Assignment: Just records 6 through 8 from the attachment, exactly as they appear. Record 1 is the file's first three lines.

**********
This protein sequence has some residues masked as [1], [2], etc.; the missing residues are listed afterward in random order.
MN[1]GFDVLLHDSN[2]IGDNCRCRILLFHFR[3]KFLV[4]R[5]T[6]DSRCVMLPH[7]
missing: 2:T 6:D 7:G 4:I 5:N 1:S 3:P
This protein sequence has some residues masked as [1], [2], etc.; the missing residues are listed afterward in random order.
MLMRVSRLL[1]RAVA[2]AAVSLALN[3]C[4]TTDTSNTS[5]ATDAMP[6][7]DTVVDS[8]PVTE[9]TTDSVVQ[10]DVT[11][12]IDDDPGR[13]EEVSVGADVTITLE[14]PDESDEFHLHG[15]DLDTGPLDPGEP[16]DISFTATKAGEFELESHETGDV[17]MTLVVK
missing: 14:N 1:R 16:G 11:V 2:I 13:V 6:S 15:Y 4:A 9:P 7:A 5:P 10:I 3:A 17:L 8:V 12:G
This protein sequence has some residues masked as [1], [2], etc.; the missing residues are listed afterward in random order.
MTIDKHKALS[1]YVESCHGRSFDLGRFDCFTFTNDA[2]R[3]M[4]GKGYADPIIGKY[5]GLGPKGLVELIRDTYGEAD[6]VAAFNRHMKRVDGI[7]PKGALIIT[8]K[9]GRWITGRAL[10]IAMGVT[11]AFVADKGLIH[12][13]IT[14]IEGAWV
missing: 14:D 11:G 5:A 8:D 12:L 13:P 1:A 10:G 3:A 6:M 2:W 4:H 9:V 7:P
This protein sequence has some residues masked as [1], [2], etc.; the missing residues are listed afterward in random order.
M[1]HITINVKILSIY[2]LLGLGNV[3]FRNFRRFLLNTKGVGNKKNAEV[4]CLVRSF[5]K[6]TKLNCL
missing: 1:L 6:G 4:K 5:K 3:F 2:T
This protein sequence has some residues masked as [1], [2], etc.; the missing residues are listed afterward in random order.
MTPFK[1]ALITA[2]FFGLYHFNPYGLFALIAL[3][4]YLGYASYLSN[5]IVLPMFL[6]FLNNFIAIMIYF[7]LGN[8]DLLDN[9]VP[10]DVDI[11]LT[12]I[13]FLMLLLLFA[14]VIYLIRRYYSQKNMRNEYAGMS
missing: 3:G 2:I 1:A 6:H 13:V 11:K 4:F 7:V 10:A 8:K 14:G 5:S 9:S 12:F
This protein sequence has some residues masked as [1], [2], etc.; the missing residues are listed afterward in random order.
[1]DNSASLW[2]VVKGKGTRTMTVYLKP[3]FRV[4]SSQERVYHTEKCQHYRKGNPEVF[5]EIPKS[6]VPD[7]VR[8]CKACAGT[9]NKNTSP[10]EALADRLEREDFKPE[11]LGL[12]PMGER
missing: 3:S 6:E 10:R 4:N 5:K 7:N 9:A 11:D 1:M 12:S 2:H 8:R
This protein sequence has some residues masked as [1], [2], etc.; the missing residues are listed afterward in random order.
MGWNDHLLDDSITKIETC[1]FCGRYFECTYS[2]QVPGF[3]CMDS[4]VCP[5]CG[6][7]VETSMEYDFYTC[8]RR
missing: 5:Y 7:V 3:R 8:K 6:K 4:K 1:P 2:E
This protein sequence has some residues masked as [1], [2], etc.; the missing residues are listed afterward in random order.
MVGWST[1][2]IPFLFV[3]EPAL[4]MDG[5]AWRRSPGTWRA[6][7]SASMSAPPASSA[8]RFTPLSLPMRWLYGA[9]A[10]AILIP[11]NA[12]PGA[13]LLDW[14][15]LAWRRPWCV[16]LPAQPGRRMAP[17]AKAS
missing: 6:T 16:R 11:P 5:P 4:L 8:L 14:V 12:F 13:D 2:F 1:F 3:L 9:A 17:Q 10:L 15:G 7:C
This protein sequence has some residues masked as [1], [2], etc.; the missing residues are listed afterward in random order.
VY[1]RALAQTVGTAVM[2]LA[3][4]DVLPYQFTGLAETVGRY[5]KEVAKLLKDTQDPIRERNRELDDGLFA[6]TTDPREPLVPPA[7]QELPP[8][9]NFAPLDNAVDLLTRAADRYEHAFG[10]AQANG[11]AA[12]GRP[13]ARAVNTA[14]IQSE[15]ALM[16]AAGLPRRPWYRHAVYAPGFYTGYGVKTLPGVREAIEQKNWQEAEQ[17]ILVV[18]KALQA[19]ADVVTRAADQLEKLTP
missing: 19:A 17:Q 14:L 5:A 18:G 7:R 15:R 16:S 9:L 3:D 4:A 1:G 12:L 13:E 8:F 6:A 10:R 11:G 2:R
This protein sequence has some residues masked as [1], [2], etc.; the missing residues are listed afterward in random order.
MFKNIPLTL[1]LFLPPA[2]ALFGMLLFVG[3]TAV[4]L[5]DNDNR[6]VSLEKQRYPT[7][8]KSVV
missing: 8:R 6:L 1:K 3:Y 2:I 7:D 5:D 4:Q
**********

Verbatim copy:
This protein sequence has some residues masked as [1], [2], etc.; the missing residues are listed afterward in random order.
[1]DNSASLW[2]VVKGKGTRTMTVYLKP[3]FRV[4]SSQERVYHTEKCQHYRKGNPEVF[5]EIPKS[6]VPD[7]VR[8]CKACAGT[9]NKNTSP[10]EALADRLEREDFKPE[11]LGL[12]PMGER
missing: 3:S 6:E 10:R 4:N 5:K 7:N 9:A 11:D 1:M 12:S 2:H 8:R
This protein sequence has some residues masked as [1], [2], etc.; the missing residues are listed afterward in random order.
MGWNDHLLDDSITKIETC[1]FCGRYFECTYS[2]QVPGF[3]CMDS[4]VCP[5]CG[6][7]VETSMEYDFYTC[8]RR
missing: 5:Y 7:V 3:R 8:K 6:K 4:K 1:P 2:E
This protein sequence has some residues masked as [1], [2], etc.; the missing residues are listed afterward in random order.
MVGWST[1][2]IPFLFV[3]EPAL[4]MDG[5]AWRRSPGTWRA[6][7]SASMSAPPASSA[8]RFTPLSLPMRWLYGA[9]A[10]AILIP[11]NA[12]PGA[13]LLDW[14][15]LAWRRPWCV[16]LPAQPGRRMAP[17]AKAS
missing: 6:T 16:R 11:P 5:P 4:L 8:L 14:V 12:F 13:D 2:F 1:F 3:L 9:A 17:Q 10:L 15:G 7:C